Tinnitus can also be caused by natural hearing impairment (as in aging), as a side effect of some medications, and as a side effect of genetic (congenital) hearing loss. However, the most common cause for tinnitus is noise-induced hearing loss.

As tinnitus is usually a subjective phenomenon, it is difficult to measure using objective tests, such as by comparison with noise of known frequency and intensity, as in an audiometric test. The condition is often rated clinically on a simple scale from "slight" to "catastrophic" according to the practical difficulties it imposes, such as interference with sleep, quiet activities, and normal daily activities.

Tinnitus is common. About one in five people between 55 and 65 years old report tinnitus symptoms on a general health questionnaire and 11.8% on more detailed tinnitus-specific questionnaires.

Even though one part of my brain understands what's going on here, another part refuses to believe it. That part insists that what I'm hearing really is "out there" and not just some self-generated whine.

As it happens, I came across a segment on "Unsolved Mysteries" the other evening while randomly flipping through my cable channels that focused on this very issue. Apparently there was this man in New York City who began hearing a dull, grinding rumble that he was sure was coming from Out There. He spent a lot of time trying to track it down, thinking that the source must be a highway, or a rooftop air conditioning unit, or some such thing. No luck. The sound continued even when he went deep into a cave....

At this point it might seem obvious that he, too, was a victim of tinnitus. But his ear exam (unlike mine) revealed nothing wrong.

And then reports started coming in of thousands of other people claiming to hear much the same thing.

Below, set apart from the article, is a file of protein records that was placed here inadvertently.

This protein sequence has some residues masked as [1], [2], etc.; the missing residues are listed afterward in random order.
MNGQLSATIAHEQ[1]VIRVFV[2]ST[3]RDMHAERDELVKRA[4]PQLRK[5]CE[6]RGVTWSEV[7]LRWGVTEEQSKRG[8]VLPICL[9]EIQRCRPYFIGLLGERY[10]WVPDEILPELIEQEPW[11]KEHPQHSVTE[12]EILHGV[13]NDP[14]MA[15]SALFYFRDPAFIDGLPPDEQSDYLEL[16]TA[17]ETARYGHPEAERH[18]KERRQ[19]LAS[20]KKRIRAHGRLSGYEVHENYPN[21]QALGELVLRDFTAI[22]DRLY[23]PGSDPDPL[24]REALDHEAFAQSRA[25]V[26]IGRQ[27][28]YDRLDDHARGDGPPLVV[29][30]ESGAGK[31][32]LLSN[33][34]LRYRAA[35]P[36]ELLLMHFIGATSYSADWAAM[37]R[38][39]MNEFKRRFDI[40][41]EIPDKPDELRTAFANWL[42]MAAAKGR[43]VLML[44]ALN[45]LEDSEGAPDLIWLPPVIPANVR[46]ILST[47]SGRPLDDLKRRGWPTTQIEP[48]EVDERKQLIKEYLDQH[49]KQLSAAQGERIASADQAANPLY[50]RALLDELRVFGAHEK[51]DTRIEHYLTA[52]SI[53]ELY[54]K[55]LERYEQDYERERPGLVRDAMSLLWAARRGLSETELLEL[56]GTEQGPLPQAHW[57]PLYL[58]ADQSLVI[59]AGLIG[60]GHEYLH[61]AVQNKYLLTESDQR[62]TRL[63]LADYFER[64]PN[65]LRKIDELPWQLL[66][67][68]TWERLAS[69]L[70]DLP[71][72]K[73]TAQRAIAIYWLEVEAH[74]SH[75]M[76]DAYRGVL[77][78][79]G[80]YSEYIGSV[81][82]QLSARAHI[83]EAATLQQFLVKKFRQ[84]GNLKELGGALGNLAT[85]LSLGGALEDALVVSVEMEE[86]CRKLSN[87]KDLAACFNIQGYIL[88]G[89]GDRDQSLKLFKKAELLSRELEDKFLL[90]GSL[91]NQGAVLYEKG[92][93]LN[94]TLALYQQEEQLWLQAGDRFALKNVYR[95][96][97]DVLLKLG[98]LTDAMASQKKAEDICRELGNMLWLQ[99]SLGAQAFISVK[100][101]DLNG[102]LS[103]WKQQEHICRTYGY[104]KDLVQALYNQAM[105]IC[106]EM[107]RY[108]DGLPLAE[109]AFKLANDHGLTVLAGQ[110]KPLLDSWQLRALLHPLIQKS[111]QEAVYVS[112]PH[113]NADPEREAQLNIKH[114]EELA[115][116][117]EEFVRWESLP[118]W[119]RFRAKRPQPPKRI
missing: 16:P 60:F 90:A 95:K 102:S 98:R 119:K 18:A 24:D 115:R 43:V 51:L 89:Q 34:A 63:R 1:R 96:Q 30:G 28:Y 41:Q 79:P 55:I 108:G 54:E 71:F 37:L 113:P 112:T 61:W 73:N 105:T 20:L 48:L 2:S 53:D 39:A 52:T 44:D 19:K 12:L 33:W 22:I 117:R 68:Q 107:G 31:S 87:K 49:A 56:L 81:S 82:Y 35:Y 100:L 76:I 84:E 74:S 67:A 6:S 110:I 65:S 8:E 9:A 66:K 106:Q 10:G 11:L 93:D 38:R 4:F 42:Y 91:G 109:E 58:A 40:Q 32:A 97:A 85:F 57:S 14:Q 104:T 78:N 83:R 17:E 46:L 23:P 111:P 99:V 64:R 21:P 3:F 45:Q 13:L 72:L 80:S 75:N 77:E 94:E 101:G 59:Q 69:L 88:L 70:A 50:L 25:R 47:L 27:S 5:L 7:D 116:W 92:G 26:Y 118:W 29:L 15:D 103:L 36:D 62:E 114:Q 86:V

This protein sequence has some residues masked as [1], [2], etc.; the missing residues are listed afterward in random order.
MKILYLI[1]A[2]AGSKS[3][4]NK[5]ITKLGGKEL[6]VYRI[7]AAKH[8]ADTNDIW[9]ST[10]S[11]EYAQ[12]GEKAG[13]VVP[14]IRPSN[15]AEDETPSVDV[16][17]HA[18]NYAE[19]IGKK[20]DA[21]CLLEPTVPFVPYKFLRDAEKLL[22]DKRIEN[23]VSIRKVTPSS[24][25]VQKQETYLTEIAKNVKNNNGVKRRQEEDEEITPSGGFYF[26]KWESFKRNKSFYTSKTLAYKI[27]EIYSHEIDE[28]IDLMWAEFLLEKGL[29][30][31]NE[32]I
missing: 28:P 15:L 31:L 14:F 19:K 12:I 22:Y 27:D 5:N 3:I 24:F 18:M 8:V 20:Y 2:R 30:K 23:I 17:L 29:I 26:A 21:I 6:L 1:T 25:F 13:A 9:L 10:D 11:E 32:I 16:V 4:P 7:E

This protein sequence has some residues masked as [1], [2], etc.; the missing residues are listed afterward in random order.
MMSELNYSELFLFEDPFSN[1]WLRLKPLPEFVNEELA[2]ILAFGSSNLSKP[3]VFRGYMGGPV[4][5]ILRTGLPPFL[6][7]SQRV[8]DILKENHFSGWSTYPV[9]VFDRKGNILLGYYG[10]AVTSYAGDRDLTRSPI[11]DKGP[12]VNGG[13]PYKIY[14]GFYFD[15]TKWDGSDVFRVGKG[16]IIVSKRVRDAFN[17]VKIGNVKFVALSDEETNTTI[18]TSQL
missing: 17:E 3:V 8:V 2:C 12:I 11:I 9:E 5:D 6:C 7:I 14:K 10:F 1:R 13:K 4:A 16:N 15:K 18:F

One of these people was a radio sound engineer who managed to re-create the sound for others using various tapes and what-nots. When other "victims" of this maddening sound heard his re-creation, they seem to have immediately said "Yep! That's it! More or less...."

One hypothesis was that these people were especially sensitive to the US Navy's ELF program - a high-tech means the Navy had developed to stay in touch with its submarine fleet all around the globe. When the program's transmitters were shutdown in 2004, one man said that he did indeed experience some - but not complete - relief. For many others, however, the noise they heard droned on.

Or show the program claimed (without much detail or supporting evidence)....

The ability to readily determine what's us and what's not, what's inside us and what's outside, what's objective reality and what's subjective delusion would seem to be a pretty important one.

Unlike some people I could mention, I think I (and most of my humanist and atheist friends) do a pretty good job telling the difference between our daydreams and our fantasies and the nature of the universe.

But now, suddenly, at what's perhaps the more basic level of sense data, I find myself unable to completely trust myself.

Hearing *isn't* believing.

So what is?

Well, the conceptual framework inside my head that's interpreting things, I suppose. It's a framework that includes knowledge of neurons, and nerves, and the impact a long-dormant but now suddenly restless virus might have on a highly sensitive inner ear. My doctors have explained it all so well. I can find fine medical illustrations online that back up what they say to an amazing degree.